NWS Predicts Local Impacts to Lake Houston Area from Hurricane Laura

The National Weather Service (NWS) Southern Region has produced an interactive map that lets users click on their location and produce estimates of danger from Hurricane Laura.

For the Lake Houston Area, NWS predicts potential for moderate flooding rain

Click one a location near you and review the threat potential.

Potential Impacts Include:

  • Moderate rainfall flooding may prompt several evacuations and rescues.
  • Rivers and tributaries may quickly become swollen with swifter currents and overspill their banks in a few places, especially in usually vulnerable spots. Small streams, creeks, canals, and ditches overflow.
  • Flood waters can enter some structures or weaken foundations. Several places may experience expanded areas of rapid inundation at underpasses, low-lying spots, and poor drainage areas. Some streets and parking lots take on moving water as storm drains and retention ponds overflow. Driving conditions become hazardous. Some road and bridge closures.

For Lake Houston Area, NWS Predicts Winds from 58 to 73 mph

Potential wind threats from Laura and protective actions for people in the Lake Houston Area

Potential Impacts Include:

  • Some damage to roofing and siding materials, along with damage to porches, awnings, carports, and sheds. A few buildings experiencing window, door, and garage door failures. Mobile homes damaged, especially if unanchored. Unsecured lightweight objects become dangerous projectiles.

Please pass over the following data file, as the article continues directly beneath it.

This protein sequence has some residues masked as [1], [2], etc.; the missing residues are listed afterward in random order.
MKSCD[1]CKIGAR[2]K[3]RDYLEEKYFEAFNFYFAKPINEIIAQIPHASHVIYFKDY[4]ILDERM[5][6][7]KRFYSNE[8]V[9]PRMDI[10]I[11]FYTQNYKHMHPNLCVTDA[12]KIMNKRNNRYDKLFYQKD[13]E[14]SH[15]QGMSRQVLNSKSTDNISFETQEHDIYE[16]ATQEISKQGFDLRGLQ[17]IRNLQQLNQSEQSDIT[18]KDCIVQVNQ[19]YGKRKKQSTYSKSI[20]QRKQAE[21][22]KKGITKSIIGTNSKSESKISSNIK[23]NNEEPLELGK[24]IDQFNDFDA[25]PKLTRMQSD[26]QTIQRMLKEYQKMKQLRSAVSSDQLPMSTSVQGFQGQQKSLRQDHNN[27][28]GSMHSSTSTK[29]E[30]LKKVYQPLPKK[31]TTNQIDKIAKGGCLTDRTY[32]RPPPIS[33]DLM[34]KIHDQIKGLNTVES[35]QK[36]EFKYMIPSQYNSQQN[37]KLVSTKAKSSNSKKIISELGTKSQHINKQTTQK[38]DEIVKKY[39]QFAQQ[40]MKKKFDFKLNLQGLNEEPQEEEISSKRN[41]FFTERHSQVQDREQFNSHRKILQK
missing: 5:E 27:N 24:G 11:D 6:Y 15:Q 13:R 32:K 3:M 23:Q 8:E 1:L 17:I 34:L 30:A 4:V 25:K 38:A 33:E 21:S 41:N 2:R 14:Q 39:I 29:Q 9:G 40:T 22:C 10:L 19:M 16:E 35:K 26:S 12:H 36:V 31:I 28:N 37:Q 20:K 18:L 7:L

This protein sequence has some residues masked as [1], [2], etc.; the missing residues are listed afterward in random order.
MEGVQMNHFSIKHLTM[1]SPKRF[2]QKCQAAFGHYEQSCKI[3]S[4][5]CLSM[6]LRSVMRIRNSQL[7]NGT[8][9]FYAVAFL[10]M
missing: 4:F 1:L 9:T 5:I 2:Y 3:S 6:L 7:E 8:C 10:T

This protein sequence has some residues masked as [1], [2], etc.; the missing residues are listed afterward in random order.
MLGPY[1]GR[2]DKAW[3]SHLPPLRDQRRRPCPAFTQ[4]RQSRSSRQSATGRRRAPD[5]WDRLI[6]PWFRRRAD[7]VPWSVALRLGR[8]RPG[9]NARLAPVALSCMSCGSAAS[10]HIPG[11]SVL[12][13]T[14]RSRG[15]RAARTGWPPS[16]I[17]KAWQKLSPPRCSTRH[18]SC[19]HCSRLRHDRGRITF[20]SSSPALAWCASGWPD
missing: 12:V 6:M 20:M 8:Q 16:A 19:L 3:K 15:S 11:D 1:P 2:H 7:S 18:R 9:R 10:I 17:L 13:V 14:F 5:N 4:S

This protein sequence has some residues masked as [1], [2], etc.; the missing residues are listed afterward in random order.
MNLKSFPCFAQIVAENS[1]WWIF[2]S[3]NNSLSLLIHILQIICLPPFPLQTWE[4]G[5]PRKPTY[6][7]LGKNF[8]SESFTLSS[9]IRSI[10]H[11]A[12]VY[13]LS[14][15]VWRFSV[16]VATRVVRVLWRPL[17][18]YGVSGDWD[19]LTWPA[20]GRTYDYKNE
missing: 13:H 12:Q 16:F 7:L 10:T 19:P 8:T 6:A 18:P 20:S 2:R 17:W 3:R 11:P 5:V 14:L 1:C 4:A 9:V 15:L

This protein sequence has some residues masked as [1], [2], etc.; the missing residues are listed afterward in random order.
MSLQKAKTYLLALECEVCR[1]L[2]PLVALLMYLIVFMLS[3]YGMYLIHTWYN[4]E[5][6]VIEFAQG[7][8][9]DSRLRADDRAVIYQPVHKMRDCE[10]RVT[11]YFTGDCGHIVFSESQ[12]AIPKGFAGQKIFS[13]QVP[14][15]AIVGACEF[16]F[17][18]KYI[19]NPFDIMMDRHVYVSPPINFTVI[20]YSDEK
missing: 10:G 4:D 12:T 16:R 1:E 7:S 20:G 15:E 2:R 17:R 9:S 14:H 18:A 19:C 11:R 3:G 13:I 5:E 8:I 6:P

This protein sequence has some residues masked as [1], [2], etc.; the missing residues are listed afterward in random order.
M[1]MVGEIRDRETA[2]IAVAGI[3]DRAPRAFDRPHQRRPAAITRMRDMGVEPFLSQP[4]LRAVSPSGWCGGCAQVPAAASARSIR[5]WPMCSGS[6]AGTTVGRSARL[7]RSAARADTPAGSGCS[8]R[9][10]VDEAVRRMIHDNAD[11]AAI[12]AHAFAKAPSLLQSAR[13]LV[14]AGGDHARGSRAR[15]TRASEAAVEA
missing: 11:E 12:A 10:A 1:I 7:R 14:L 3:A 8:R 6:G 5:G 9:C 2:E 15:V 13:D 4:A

• Several large trees snapped or uprooted, but with greater numbers in places where trees are shallow rooted. Several fences and roadway signs blown over.
  • Some roads impassable from large debris, and more within urban or heavily wooded places. A few bridges, causeways, and access routes impassable.
  • Scattered power and communications outages, but more prevalent in areas with above ground lines.


West of Lake Houston, the threat level decreases. Between Dayton and Liberty, it increases.

For those closer to the coast, the map also includes storm surge warnings. Also check out the estimates of tornado threats.

The latest satellite images show Laura just off the coast. The storm is moving north at about 15 miles per hour.

Hurricane Laura as of 11 am 8/26/2020

No Lake Conroe Release Anticipated Before Storm

In other hurricane related news, the SJRA just issued a press release stating that:

“SJRA is operating under standard protocols for a severe weather event and will be onsite at Lake Conroe throughout the night and into Thursday. 
Lake Conroe remains about 15 inches low, and based on the current forecast, no reservoir releases are expected.

Posted by Bob Rehak on 8/26/2020 at 11:00 a.m. based on estimates from the National Weather Service.

1093 Days since Hurricane Harvey